The original plan was to invade Wotje, Maloelap and Kwajalein at the same time, in order to knock out two thirds of the Japanese air force in the islands. Most of the other airfields, mainly on Jaluit and Mille, could be neutralized from those islands. Nimitz then suggested bypassing Wotje and Malolap,and focusing on Kwajalein, in the centre of the Marshalls. Although this plan was opposed by most of his subordinates, Nimitz got his way and the new plan was confirmed on 14 December 1943. The invasion was now scheduled for 31 January 1943. On 26 December, at the request of Admiral Spruance, Majuro, at the eastern end of the Marshalls, was added as an objective.

The Japanese had airfields on several of the islands. The most dangerous during the invasion of the Gilbert Islands was on Mille, simply because it was the nearest to them. Maloelap posed the biggest threat to operations within the Marshals, as there was a large and well defended airfield on Taroa, the largest island in the atoll. Roi Island was almost entirely dominated by the airfield built there. Wotje was a major Japanese base, again with an airfield.  

The islands came under heavy and persistence air attack by long range B-24s, and later by aircraft based on Tawara and Makin. They were also subjected to one major naval air attack on 4 December, but this was cut short after it became clear that the Japanese defenders still had teeth - one carrier was even hit by a torpedo, although survived.

D-Day for Operation Flintlock was 31 January. This saw a long series of smaller islands around Kwajalein and Roi-Namur captured (including Carlson, Carlos, Carter, Cecil and Chauncey). Majuro Atoll was also occupied, this time without any resistance.

The three main invasions were then launched on 1 February. General Holland Smith's 5 Amphibious Corps attacked Kwajalein Atoll in the middle of the islands while General Harry Schmidt's 4th Marine Division landed on Roi and Namur, 45 miles to the north-west.

None of the Japanese garrisons held out for long. Roi was taken on 1 February. Namur was secured by noon of 2 February. Between them these two attacks cost the Americans 190 dead and 547 wounded, while the Japanese lost 3,500 dead and 264 captured. The fighting on Kwajalein lasted a little longer, but the island was secured by 4 February. This time the Americans lost 177 dead and 1,000 wounded, the Japanese 3,800 killed.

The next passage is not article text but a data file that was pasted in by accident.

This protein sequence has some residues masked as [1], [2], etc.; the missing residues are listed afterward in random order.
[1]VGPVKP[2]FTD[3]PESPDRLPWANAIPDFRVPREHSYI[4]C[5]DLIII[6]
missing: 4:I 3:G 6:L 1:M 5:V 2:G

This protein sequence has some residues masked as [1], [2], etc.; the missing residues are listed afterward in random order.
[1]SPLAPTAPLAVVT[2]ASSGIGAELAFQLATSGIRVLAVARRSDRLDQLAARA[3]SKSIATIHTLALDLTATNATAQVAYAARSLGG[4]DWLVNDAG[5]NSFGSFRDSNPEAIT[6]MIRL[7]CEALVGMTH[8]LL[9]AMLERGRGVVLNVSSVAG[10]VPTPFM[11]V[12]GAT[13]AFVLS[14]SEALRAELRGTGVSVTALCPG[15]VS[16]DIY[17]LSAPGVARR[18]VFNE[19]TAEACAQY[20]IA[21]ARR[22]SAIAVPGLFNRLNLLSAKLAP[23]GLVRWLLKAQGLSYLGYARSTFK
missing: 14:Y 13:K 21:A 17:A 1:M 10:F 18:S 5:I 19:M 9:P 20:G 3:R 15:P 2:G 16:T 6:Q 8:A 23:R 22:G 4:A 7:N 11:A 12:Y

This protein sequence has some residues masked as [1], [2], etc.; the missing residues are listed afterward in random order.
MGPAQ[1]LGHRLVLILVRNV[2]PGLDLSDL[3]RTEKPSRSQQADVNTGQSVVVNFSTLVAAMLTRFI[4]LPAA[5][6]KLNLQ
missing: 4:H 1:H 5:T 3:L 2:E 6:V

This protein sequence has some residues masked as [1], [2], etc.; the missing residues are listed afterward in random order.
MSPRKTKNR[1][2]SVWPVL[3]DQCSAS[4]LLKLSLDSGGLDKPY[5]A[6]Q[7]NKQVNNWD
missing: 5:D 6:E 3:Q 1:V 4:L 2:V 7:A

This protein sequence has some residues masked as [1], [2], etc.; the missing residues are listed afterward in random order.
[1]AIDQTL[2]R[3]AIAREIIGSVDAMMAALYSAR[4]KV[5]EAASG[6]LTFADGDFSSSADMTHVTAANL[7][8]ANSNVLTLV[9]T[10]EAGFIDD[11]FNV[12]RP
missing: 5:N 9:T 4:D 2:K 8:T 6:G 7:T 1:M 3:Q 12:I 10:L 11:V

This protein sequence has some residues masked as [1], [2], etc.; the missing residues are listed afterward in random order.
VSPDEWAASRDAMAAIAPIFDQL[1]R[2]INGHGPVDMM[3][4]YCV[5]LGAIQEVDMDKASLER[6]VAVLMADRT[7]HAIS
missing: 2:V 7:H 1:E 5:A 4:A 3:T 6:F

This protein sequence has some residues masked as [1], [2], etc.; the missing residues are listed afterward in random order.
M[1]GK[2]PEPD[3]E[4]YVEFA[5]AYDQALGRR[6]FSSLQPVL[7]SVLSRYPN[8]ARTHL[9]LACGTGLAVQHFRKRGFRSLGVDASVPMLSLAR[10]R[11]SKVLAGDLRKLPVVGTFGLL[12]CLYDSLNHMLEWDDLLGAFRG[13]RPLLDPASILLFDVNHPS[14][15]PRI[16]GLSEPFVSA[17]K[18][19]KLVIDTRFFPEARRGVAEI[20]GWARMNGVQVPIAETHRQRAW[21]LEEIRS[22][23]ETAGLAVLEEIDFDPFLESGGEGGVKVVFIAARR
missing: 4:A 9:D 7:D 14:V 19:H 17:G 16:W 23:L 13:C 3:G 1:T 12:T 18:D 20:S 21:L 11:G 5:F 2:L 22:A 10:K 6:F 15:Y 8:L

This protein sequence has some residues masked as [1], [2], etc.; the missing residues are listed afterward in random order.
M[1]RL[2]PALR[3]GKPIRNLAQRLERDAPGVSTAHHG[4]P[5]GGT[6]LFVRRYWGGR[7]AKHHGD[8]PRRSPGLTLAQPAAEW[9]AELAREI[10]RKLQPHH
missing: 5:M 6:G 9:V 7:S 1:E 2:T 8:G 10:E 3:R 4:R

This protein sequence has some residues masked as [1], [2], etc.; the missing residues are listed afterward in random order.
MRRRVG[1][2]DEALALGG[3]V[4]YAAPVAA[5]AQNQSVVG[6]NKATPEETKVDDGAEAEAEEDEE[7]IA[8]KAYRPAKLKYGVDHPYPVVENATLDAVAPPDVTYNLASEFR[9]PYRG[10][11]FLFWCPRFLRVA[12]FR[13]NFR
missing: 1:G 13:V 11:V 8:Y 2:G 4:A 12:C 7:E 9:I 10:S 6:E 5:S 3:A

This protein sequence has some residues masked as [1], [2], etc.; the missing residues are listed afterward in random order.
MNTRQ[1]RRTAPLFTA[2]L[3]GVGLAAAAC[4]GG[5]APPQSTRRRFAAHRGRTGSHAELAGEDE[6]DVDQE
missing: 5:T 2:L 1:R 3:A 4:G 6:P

These quick conquests convinced Admiral Nimitz to bring Operation Catchpole - the invasion of Eniwetok, 400 miles to the north-west, forward by two months. On 18 February General John Walker's 22nd Marine Regiment landed on Engebi. On 19 February the 106th Regiment, 27th Infantry (General Thomas Walker) landed on Eniwetok. Once again the battle was short, and the island was secured by 21 February. Finally, Parry Island was conquered on 22 February, after a single day of fighting against what was meant to be the strongest garrison in the group.

In the aftermath of these battles most of the smaller atolls in the Marshalls were conquered, mainly without any fighting. The only exceptions were Wotje, Mille, Jaluit and Maloelap, which were left alone and allowed to wither on the vine for the rest of the war.

The Americans soon turned the Marshall Islands into a major air and naval base. An airfield was built on Dalap Island (Majuro), and was used to raid to the remaining Japanese held islands. The Navy also built a fleet anchorage and medical facilities.

The Japanese airfield on Roi was repaired and enlarged. It was soon in regular use, and was officially commissioned on 15 May.

The airfield on Kwajalein Island was soon turned into a 6,300ft heavy bomber field. Naval facilities were also built on the island. This airfield was used for the USAAF raids on Truk.

The airstrip on Engebi in Eniwetok was ready to take three B-25 squadrons by 5 March. A 6,000ft field on Eniwetok Island was completed by 20 March. Eniwetok was also used as a fleet anchorage.

The bases in the Marshalls were used to secure American communications in the area, but also as a base for attacks on the Marianas Islands, the first position within the inner ring of Japanese defences to be attacked. 

 
   
My Participation in This Battle or Operation
From Month/Year
January / 1944
To Month/Year
March / 1944
 
Last Updated:
Mar 16, 2020